After months in captivity, Apaay managed to escape Yuki’s labyrinth with her life. But her freedom did not come without a steep cost. When the Face Stealer, the North’s most notorious demon, calls in her blood oath, Apaay must heed his demand. Debts, after all, must be repaid.

As Apaay attempts to navigate her uprooted life, something dark slithers among the snow-dusted conifers of the North. A long-dead war is unfinished, and there are those who would see it revived. In a place where misplaced loyalty could mean her death, Apaay must look inward to repair her broken soul—for if she cannot place trust in those around her, she might find enemies are closer than they appear.

In this stunning follow-up to Below, Alexandria Warwick brings the second book in her dark and seductive North series to thrilling new heights.

Author: Alexandria Warwick

Year Published: 2020

  • Plot: 3.5/5
  • Characters: 4/5
  • Writing: 4/5
  • Overall: 3.5/5

Night was the sequel to Below that expanded on the first book well, although it was a bit too overwhelming at times.

In this book, Apaay was out of survival mode and everything that had befallen her in the labyrinth came crashing down on her. Her trauma was explored in a raw, emotive manner, so much so that her guilt, grief and despair were almost palpable. I felt sad watching her push everyone trying to help her away and make choices that were clearly going to lead to more pain but she was in such a dark place and that was the only way she could cope.

Below was about Apaay realising her self worth and knowing that she was enough exactly the way she was. In Night, she had to learn to forgive herself and leave the past behind her. It was emotional watching her slowly see a glimmer of light in the darkness and begin to work towards it.

I was very surprised that Ila quickly became my favourite character. I loved her strength, wisdom and determination. In this book, it was her turn to go on a journey of self discovery and it was interesting to see her navigate her expanding world. I was sad that her friendship with Apaay broke down but I do understand the importance of walking away from friendships that bring nothing but pain. I still wish they could have communicated with each other more.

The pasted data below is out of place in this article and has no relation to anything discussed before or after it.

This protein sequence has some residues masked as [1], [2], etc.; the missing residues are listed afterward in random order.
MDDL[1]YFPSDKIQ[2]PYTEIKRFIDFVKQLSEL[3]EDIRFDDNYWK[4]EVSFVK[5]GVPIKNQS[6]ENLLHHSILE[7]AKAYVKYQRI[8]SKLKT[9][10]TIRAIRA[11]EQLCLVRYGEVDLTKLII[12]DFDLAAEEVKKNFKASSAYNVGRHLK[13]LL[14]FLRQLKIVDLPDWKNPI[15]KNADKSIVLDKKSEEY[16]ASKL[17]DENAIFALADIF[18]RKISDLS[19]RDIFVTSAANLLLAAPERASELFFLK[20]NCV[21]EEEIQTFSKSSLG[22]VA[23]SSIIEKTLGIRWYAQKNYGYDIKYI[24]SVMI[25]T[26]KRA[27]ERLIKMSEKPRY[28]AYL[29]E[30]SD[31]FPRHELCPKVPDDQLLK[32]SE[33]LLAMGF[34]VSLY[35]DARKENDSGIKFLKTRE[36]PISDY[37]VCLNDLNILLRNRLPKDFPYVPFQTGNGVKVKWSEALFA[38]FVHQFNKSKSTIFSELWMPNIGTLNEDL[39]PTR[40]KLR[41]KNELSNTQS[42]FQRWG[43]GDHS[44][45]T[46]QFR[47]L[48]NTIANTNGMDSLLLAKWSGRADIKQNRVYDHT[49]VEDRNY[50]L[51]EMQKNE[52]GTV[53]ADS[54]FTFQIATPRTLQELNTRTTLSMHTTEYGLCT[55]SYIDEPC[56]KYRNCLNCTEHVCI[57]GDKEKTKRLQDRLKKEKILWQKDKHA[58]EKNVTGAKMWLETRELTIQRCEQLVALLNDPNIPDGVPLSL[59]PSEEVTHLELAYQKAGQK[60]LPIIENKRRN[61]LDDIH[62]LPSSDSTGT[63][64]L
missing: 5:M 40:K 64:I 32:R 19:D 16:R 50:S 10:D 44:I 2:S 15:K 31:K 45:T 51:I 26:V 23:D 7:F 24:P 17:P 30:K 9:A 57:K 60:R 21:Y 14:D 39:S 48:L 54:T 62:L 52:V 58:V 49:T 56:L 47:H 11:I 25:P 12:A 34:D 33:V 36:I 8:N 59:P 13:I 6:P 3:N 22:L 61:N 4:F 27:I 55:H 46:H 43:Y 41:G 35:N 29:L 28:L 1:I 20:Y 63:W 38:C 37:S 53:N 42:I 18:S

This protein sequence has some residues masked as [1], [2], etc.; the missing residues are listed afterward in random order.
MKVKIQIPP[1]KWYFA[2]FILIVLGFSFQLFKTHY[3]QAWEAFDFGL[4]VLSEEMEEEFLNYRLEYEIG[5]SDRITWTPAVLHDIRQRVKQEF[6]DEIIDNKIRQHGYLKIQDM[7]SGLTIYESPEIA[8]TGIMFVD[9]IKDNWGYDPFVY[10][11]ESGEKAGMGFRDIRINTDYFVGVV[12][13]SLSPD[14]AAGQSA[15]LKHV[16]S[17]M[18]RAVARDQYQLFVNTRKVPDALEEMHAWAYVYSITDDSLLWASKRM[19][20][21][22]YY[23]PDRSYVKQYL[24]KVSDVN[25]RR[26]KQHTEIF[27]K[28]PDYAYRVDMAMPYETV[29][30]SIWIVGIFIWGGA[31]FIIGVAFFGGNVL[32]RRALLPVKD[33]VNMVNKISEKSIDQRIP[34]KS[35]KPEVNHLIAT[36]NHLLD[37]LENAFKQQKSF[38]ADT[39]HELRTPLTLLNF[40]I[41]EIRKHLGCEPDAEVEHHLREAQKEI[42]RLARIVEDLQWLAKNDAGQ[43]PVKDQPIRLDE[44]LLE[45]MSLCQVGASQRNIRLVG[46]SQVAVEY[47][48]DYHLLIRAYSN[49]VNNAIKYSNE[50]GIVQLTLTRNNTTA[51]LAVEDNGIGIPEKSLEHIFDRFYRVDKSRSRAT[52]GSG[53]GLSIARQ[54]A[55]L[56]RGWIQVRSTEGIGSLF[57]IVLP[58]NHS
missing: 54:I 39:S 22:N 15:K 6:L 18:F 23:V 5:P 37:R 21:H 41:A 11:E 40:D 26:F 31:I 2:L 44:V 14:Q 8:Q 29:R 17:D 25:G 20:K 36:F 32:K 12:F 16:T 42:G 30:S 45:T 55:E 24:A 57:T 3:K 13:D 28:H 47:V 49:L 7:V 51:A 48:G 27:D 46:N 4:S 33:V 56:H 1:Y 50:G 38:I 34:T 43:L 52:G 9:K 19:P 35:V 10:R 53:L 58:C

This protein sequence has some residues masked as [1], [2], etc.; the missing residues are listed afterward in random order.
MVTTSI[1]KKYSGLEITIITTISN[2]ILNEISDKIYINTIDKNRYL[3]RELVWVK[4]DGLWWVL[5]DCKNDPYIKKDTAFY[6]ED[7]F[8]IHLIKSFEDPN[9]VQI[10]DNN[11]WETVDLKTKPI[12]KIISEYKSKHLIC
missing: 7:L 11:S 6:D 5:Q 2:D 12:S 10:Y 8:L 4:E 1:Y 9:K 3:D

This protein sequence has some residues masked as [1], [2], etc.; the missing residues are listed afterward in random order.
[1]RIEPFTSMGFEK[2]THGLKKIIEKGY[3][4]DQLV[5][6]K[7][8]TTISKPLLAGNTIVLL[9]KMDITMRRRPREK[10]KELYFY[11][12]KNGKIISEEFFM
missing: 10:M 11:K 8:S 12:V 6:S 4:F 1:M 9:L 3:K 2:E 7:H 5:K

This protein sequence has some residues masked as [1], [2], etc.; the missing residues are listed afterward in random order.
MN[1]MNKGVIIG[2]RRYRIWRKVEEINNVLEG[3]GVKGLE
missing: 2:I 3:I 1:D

I think I was supposed to like the Face Stealer in this book… but I didn’t. He has had some growth, there is a better side to him and he has shown remorse for previous events but I still think he has a long way to go before I can like him as a character. His intentions were always so murky and I never knew whether to take him at face value or not (pun not intended).

It was interesting to see Apaay’s opinion of the Face Stealer shift but there were times when it hinted at a possible future romance between them and I really hope that doesn’t happen! I would hate that. There would be an unsettling power imbalance and I can’t see Apaay forgiving him enough to love him.

While Below was mostly confined to a shifting and perilous labyrinth, its sequel, Night, expanded greatly on the world. I loved the contrast between the tight, trapped atmosphere of the first book and the sense of vastness in the second as we got to learn more about the subtleties of the world. The plot was much slower paced than the first book and there is nothing wrong with that, but I didn’t like how the pace sped up rapidly near the end making the ending feel rushed and confusing.

As Apaay’s world increased the scope of the plot increased too. Suddenly, the stakes were much higher than Apaay’s mission to save her sister. The fate of nations were balancing on a knife edge and war was on the horizon. However, one of my favourite aspects of Below was how personal it was to Apaay. As I closely followed her story I became more and more invested and compelled to keep reading. The widening of the plot’s scope made me feel less engaged with the story as I had to get my head around all these new components and characters and therefore felt less connected to them all.

I understand that it was necessary for the story but it made the novel feel like a transition between the first and third upcoming book. Therefore, I enjoyed it less than the first. But because of this I am very excited to read the next book as now that the larger plot is established I think I will be more invested in the next part of the story!